If Ferrari hasn’t been worried by McLaren’s turbocharged model development programme so far, this might be a good time to start. It’s only six years since McLaren Automotive introduced its first car, the MP4-12C. That got a heavy facelift two years later, as well as a less clunky name, becoming the 650S. And now the new 720S is being unveiled at the Geneva motor show, moving the game on even further with a dramatic hike in power, a more advanced carbon structure and what we’re promised will be a step change in performance.
As the name suggests, the McLaren 720S gets a turned-up version of McLaren’s mid-mounted V8 engine, with capacity increased to 4.0-litres and with new turbos, cylinder heads, crankshaft and pistons. McLaren says, with the sort of exactitude we’ve come to expect from the British company, that this new M840T engine features 41 percent new parts when compared to the old one. Output rises to 530kW, accompanied by a peak 770Nm of torque, both channeled to the rear wheels through a seven-speed twin-clutch gearbox with changes sharpened by punchier software.
The other side of the power-to-weight ratio has been tweaked, too. At its heart the 720S uses McLaren’s new Monocage II carbonfibre tub, which now incorporates a carbon windscreen surround and upper structure for the first time, with the A-pillars made from sufficiently high-grade carbon they don’t need internal cladding. The roof spar will include mounting points for new wider-opening doors, with McLaren claiming that the whole structure weighs 18kg less than the same part of the 650S (which had a metal windscreen surround) did. The 720S’s overall weight falls to a claimed 1284kg in the car’s lightest possible configuration.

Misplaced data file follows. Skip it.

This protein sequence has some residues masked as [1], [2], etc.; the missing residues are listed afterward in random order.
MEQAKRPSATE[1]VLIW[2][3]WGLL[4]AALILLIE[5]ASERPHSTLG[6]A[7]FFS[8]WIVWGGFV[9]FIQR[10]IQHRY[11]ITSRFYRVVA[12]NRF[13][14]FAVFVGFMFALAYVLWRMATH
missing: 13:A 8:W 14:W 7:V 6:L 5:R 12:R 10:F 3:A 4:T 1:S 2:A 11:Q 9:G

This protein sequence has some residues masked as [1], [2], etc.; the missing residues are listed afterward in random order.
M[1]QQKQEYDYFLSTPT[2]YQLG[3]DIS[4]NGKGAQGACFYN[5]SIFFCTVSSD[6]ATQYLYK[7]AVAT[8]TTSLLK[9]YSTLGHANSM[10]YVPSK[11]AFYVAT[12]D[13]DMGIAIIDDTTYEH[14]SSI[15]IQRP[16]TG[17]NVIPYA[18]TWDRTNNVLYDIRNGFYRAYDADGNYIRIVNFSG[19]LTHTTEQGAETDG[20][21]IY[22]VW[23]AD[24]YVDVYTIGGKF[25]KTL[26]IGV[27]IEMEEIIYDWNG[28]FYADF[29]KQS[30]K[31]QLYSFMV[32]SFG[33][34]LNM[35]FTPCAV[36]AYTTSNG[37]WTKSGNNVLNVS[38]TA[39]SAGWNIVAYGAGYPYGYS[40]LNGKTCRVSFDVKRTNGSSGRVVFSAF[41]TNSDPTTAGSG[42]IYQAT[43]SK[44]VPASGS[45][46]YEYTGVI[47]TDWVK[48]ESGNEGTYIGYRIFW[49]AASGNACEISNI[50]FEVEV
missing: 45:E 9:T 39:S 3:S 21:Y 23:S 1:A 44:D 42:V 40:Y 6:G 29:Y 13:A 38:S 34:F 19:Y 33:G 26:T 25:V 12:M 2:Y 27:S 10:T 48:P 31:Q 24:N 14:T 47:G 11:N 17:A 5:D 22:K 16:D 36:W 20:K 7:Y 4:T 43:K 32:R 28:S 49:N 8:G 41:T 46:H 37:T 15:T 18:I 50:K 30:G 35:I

Performance numbers build on those of the 650S, with the 720S set to be very nearly as quick as the 675LT track special. McLaren says that the new car’s 0-100km/h time has only improved by a tenth– falling to 2.9-seconds – but beyond that, where traction ceases to be an issue, the 720 becomes massively quicker. On McLaren’s numbers its 8.4-second 0-200km/h time is 0.6-seconds inside the 650S, and its 21.4-second 0-300km/h time is a whole 4.0-seconds faster. The official top speed is 340km/h.
According to McLaren insiders almost equally significant performance gains have been made by aerodynamic improvements and the arrival of a far more advanced inertial control system for the dampers and stability control, this using a total of 21 sensors to tune ride and handling in real time. As with the 650S there are hydraulically linked suspension units on both sides of the car, but although spring rates have increased by around 20 percent we’re promised that compliance has actually improved. Oh, and there’s also a drift mode, for less talented owners who want to be make themselves out to be driving gods.
Visually the 720S is very different from the 650S, or indeed any other recent mid-engined supercar. It lacks a side air intake behind the door, with air getting channeled to the engine and rear radiators through a barely visible gap between the body side and rear side glass. Other drag-cheating aero features include door “blades” that shape the flow of air leaving the front diffuser and small “eyeball” intakes built into the front headlights. At the back the full length active wing can deploy as an airbrake in just half a second. McLaren says the 720S has twice the peak downforce of its predecessor, but with less drag and improved cooling efficiency.
There’s also more room in the cabin thanks to thinner sills and the wider opening of the top-hinged doors. Visibility is improved by the narrower carbon A-pillars and the digital instrument pack motors itself away when the car is put into Track mode, leaving just a narrow screen displaying speed, gear and a colour-light tacho.
We’ll have to wait until closer to the 720S’s on-sale date later this year to get word on price. A roadster version will follow in 2019 and an even-higher-performance LT variant is also a racing certainty.
View our full coverage of the Geneva Motor Show 2017.